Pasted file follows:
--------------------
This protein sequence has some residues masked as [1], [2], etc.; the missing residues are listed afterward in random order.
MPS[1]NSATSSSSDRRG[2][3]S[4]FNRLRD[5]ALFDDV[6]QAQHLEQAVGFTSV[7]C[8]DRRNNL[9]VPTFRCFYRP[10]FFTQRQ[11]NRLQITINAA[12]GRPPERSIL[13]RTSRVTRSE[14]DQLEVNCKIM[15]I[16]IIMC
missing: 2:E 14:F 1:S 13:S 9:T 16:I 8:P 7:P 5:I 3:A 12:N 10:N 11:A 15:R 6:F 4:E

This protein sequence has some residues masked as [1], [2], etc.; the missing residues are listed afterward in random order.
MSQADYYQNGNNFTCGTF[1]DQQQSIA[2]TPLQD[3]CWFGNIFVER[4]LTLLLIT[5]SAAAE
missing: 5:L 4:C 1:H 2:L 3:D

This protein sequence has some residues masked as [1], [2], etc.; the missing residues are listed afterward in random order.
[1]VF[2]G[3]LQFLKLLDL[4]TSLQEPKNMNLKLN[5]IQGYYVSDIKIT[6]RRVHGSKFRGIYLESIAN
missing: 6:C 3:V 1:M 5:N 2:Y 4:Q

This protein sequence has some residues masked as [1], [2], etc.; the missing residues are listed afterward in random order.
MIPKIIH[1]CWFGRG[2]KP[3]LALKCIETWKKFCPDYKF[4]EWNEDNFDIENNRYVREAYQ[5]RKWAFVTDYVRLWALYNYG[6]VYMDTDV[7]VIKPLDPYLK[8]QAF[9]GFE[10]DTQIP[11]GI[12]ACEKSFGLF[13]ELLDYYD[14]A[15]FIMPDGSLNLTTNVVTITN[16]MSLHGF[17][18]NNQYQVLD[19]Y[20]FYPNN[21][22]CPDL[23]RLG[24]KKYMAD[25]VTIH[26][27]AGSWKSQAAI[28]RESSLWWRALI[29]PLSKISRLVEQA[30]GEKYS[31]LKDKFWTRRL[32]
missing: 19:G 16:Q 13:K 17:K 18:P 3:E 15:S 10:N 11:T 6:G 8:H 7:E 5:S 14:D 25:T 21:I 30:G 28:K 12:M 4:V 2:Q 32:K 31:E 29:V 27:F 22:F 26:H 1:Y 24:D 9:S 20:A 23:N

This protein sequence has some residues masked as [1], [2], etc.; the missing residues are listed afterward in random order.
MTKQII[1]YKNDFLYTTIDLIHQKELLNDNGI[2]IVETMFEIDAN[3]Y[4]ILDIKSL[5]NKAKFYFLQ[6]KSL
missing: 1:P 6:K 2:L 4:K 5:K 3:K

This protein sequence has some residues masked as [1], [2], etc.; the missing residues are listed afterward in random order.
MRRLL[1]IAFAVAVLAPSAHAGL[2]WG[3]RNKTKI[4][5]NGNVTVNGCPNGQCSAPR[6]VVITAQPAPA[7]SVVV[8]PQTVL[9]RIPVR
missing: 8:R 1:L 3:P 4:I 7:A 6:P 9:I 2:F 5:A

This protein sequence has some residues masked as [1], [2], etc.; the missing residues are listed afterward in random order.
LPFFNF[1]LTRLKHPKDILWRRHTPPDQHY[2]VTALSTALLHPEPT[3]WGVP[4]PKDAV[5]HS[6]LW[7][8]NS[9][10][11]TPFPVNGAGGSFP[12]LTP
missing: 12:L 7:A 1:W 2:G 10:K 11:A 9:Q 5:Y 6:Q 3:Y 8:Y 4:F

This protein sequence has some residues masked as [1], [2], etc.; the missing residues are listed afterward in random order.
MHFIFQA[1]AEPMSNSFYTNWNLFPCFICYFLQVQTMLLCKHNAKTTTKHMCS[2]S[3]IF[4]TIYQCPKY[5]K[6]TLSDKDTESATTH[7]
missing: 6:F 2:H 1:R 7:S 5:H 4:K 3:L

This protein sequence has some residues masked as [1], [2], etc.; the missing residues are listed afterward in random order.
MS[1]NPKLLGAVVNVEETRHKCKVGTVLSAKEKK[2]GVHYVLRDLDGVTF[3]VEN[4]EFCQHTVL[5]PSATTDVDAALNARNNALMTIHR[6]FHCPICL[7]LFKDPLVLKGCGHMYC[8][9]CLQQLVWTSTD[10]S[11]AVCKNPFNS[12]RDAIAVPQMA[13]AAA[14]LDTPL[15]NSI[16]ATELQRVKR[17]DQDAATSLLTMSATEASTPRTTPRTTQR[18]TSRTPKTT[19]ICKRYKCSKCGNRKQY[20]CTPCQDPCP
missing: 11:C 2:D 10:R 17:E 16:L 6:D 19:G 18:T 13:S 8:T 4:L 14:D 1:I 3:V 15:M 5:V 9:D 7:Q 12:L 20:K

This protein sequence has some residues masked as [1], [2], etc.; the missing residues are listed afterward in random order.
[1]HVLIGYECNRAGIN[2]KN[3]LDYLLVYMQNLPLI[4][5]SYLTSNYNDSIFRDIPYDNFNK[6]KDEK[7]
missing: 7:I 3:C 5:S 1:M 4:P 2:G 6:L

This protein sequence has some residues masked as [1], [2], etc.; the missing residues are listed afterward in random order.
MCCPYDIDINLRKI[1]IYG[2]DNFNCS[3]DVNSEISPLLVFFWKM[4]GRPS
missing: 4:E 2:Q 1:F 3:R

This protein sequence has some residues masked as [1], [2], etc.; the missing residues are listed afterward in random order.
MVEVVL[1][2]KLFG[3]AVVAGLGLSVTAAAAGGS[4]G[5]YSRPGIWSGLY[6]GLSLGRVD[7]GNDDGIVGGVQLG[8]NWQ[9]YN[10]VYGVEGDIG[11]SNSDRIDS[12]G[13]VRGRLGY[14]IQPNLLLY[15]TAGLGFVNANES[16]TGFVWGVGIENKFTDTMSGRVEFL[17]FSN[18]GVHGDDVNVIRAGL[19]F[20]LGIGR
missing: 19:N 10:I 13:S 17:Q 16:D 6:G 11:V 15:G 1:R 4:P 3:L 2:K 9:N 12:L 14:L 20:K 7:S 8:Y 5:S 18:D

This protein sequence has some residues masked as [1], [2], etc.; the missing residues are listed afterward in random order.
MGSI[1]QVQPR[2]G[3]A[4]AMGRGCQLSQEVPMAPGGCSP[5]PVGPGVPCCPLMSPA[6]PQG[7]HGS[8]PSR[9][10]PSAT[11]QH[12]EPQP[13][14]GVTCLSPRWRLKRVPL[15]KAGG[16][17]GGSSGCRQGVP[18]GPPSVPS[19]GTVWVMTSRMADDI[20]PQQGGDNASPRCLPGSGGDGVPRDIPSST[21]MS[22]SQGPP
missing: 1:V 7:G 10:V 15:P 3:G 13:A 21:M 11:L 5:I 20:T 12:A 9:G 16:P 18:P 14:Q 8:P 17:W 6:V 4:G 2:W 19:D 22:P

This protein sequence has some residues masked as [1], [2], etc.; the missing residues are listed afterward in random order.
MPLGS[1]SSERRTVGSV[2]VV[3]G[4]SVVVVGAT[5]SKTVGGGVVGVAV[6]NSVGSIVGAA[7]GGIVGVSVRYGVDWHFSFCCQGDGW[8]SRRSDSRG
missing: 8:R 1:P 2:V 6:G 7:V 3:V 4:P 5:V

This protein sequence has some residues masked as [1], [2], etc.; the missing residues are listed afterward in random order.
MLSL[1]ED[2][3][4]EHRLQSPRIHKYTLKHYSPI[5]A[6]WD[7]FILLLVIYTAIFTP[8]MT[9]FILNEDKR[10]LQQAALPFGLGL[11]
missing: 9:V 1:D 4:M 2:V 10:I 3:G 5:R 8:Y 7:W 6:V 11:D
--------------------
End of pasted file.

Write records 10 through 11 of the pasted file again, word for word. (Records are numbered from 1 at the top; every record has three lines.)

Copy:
This protein sequence has some residues masked as [1], [2], etc.; the missing residues are listed afterward in random order.
[1]HVLIGYECNRAGIN[2]KN[3]LDYLLVYMQNLPLI[4][5]SYLTSNYNDSIFRDIPYDNFNK[6]KDEK[7]
missing: 7:I 3:C 5:S 1:M 4:P 2:G 6:L

This protein sequence has some residues masked as [1], [2], etc.; the missing residues are listed afterward in random order.
MCCPYDIDINLRKI[1]IYG[2]DNFNCS[3]DVNSEISPLLVFFWKM[4]GRPS
missing: 4:E 2:Q 1:F 3:R